I’ve never been a big proponent of shaving. I stopped shaving my legs and armpits in high school. I even dyed my leg hair blue a few times. I was proud of presenting my body the way I wanted despite cultural norms. As I saw it, the lie “women aren’t supposed to be hairy; hairy women are disgusting” was just another example of how our culture tells women to keep us ashamed, preoccupied, misinformed, and spending money to “improve” ourselves.

I hated the lie that it was more “hygienic” (for women only, apparently), when in reality hair removal is less hygienic.

I also heard rumors that shaving evolved (in US society) when skirts got shorter and men were surprised to find that women had body hair, even though girls did not. Whether true or not, the link to pedophilia was made in my mind, and I was horrified.

I saw the social pressure to shave as a way women were not just complicit — indeed they were enforcing –their own oppression, but also invisibilizing it by creating a normative, hairless body.

https://cinnazimtanie.wordpress.com/wp-includes/js/tinymce/plugins/wordpress/img/trans.gifPart Two: Queer Hair.

Doing your hair is an easy way to “do” gender. I know that many queer femmes, trans women, and drag queens enjoy the process of doing femininity, including hair removal. On the other side, many trans men, drag kings, and female bodied genderqueer folks enjoy cultivating facial hair and wish their leg hair were darker.

So I find myself having compassion for a lot of people who like to shave as a way to do gender.   Including straight, cissexual women (who aren’t performing in drag).https://cinnazimtanie.wordpress.com/wp-includes/js/tinymce/plugins/wordpress/img/trans.gif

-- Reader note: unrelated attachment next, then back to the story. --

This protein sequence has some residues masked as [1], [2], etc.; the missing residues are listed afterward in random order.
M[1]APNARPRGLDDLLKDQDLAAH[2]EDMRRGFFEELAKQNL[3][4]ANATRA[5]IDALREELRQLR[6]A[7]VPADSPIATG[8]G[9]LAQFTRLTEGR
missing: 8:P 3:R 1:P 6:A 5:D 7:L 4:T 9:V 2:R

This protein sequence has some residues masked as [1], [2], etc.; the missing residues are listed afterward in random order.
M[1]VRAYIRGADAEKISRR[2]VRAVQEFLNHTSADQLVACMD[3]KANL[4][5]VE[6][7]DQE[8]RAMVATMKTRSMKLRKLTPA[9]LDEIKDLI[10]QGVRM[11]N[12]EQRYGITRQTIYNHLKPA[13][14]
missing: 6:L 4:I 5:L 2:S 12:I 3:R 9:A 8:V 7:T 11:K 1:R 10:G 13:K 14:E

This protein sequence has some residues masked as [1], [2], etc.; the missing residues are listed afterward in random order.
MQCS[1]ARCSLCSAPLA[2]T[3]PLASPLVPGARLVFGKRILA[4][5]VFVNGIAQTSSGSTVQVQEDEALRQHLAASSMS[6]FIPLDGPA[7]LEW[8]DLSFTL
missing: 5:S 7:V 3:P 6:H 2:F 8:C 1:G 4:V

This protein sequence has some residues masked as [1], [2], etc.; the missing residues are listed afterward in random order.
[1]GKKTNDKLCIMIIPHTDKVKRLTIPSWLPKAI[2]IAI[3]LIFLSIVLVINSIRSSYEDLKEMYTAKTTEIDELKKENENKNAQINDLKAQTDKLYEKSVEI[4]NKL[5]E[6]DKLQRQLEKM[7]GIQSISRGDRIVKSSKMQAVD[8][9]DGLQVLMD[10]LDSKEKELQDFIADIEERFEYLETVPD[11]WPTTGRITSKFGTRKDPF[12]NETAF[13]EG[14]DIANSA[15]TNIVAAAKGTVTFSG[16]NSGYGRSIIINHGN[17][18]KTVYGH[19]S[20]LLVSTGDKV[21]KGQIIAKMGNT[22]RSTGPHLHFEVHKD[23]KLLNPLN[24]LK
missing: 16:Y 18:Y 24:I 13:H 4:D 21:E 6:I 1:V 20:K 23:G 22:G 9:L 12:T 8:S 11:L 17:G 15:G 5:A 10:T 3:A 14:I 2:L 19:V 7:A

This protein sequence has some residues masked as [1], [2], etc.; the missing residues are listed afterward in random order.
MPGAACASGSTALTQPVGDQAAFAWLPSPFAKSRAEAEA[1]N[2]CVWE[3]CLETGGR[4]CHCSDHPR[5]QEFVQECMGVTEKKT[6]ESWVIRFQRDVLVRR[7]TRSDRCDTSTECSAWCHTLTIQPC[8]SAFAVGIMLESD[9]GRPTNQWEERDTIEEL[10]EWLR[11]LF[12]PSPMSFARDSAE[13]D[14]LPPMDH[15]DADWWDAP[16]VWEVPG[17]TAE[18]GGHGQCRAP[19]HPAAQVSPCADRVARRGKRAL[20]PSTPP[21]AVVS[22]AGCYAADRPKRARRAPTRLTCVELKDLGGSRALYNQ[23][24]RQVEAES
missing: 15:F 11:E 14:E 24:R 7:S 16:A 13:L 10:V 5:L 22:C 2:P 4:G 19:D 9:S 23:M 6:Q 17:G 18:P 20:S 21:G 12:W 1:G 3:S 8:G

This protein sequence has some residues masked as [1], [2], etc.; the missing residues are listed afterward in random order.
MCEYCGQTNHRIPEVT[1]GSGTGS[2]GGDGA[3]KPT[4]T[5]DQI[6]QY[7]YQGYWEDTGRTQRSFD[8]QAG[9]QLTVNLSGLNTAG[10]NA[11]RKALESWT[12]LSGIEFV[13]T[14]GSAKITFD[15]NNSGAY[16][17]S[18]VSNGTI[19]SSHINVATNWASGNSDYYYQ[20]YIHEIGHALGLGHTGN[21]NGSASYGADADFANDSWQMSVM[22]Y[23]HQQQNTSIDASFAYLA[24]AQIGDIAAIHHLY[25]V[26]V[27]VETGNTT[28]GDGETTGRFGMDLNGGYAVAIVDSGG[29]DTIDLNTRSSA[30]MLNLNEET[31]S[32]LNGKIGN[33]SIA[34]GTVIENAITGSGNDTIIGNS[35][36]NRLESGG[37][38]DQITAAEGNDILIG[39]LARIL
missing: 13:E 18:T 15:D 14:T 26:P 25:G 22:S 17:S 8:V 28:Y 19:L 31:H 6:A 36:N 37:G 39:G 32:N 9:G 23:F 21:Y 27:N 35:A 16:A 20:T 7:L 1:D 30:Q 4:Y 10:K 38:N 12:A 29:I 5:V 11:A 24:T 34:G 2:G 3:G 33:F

Part Three: Hormonal Hair.

I have polycystic ovarian syndrome (PCOS) and a “side effect” is that I have more facial hair than most females.  I have several friends with this same “hormonal imbalance” who also have “surplus” facial hair. In fact, about 10% of women are diagnosed with it. I don’t see a lot of women with beards and mustaches though; I assume most of the women with PCOS remove their facial hair to keep a spirit of invisibility, so they aren’t perceived as transgressing gender.

Or sex.

Or the lines between who is supposed to be a “bearded lady” or “circus freak.”

https://cinnazimtanie.wordpress.com/wp-includes/js/tinymce/plugins/wordpress/img/trans.gifPart Four: Questionable Hair.

Do you “do” your gender by doing your hair?

Is it effective?  Is it worth it?

Is it complicit or transgressive?

Both/And?  Neither?

Whose hairlessness is beautiful?

Whose hairiness?

Is your hair beautiful?

Your hairiness?

Your hairlessness?

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3 Comments so far
Leave a comment

i am a dyke who shaves her head but not her legs. sometimes i shave my armpits. i pluck the wiry bristles that grow on the left side of my chine, but leave the upper lip hair alone.

Comment by scar

i love it.

Comment by cinnazimtanie

🙂 no consistency – just freedom to n0t give a shit

Comment by scar